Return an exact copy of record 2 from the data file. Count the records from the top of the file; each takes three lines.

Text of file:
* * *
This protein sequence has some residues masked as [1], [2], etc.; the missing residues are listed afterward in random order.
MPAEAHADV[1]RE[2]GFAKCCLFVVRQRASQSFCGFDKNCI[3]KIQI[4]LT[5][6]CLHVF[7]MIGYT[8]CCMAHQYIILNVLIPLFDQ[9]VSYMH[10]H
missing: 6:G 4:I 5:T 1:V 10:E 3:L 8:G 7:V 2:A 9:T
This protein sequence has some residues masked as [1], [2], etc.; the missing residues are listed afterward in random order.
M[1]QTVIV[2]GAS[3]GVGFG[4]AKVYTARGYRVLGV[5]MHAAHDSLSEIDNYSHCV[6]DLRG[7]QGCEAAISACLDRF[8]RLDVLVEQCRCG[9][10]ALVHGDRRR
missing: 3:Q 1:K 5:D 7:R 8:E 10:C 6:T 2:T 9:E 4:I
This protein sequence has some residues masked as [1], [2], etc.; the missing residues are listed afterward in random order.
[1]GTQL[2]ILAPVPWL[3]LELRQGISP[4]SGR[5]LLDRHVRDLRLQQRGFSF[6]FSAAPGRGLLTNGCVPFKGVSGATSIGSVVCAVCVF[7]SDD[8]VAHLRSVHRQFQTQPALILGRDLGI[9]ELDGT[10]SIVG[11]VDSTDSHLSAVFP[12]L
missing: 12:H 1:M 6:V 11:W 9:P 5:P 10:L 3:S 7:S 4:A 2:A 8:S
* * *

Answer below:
This protein sequence has some residues masked as [1], [2], etc.; the missing residues are listed afterward in random order.
M[1]QTVIV[2]GAS[3]GVGFG[4]AKVYTARGYRVLGV[5]MHAAHDSLSEIDNYSHCV[6]DLRG[7]QGCEAAISACLDRF[8]RLDVLVEQCRCG[9][10]ALVHGDRRR
missing: 3:Q 1:K 5:D 7:R 8:E 10:C 6:T 2:T 9:E 4:I